Vintage Star Wars Trading Cards Get Their Own Book

Star Wars: The Original Topps Trading Card Series, Volume One by The Topps Company, Gary Gerani, and Robert Conte © Abrams ComicArts and Lucasfilm, LTD 2015

Before Pokémon cards, or even Magic: The Gathering, the trading card game that made and broke the kids' social status was Star Wars. Topps trading card company released 330 cards and 55 stickers from 1977-78, and now you can buy a book containing the whole collection.

Star Wars: The Original Topps Trading Card Game, Volume One documents the most collectible in merch that was released during peak obssession with Episode IV: A New Hope. We assume that having Han Solo was the cool factor equivalent of a holographic Charizard, but you couldn't really go wrong with stills from pivotal movie scenes, actor profiles, puzzle cards, and behind-the-scenes images to collect, either.

There's a real treasure trove of valuable trivia preserved inside the book's pages—for example, did you know that Chewbacca is 100 years old? With an introduction by the editor of the Star Wars Topps trading card series, Gary Gerani and an afterward by Robert V. Conte, Star Wars: The Original Topps Trading Card Game is an ideal gift your friend looking to one-up the other nerds (of which I will be one) lining up to see Star Wars: The Force Awakens on December 18.

Check out some selects from the book below.

Slightly older than his costars, Harrison Ford had popped up previously in George Lucas’s American Graffiti (as “Ain’t he neat?” speed freak Bob Falfa). Ford was also besieged by supernatural forces in an unsold TV pilot called The Possessed, which eventually aired on NBC in 1977 at the height of Star Wars Popularity.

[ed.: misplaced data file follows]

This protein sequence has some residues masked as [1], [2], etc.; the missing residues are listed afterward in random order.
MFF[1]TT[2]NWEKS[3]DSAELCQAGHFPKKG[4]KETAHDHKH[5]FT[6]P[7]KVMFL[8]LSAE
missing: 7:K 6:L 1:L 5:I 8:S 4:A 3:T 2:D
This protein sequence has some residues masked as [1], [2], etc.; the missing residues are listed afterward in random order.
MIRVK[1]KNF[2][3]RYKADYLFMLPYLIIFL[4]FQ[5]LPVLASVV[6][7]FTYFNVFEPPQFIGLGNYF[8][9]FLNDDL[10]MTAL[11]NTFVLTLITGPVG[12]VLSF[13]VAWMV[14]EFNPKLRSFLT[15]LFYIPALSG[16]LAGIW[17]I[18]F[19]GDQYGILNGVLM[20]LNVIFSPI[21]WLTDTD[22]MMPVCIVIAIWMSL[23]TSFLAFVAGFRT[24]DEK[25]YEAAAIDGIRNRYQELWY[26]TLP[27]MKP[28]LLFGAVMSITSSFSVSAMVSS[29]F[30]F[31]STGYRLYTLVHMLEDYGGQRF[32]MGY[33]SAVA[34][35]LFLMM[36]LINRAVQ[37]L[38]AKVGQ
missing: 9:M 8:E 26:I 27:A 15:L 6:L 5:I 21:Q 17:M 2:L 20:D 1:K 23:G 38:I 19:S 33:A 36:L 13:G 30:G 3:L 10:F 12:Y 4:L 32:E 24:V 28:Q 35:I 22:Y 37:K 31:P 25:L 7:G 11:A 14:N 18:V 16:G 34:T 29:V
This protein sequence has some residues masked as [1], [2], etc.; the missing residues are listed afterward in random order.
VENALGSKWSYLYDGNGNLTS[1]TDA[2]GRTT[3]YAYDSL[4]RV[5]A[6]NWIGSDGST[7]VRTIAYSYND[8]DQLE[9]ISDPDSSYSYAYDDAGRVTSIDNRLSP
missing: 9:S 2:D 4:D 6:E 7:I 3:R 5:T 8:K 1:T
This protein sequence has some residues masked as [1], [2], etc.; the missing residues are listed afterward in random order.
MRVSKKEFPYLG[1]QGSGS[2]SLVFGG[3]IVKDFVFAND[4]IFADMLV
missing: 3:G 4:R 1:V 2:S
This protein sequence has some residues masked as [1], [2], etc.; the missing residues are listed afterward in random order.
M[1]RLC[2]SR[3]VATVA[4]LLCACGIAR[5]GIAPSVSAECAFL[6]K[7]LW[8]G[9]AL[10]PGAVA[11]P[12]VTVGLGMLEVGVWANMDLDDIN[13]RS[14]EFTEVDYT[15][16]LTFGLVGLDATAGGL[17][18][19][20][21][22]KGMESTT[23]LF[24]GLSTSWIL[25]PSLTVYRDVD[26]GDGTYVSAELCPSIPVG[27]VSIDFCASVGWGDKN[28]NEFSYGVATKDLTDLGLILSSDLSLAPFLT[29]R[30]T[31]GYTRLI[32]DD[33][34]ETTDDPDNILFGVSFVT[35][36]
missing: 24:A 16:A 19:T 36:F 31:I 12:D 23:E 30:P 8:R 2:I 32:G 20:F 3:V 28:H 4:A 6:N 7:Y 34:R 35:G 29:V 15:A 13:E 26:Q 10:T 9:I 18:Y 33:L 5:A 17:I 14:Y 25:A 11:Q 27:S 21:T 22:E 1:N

Chewbaca from the Star Wars Wonder Bread Trading Cards (1977)

Planning an escape!

(Left): This image was perfect for stickers, but it was pressed into service for cards as well, given our extraordinary needs; (Right): Flight of the Falcon

Specifically, this is ace rebel pilot Biggs Darklighter (Garrick Hagon), who was more than just another expressive face during the Death Star raid. In footage cut from Star Wars, Biggs was established as something of a big brother and role model for Luke Skywalker on Tatooine. That they are eventually reunited for this monumental attack on the Empire was lost on viewers back in 1977, although most of Biggs’s later footage was reinstated for the Special Edition.

A message from Princess Leia!

See more on the Abrahms Books website.

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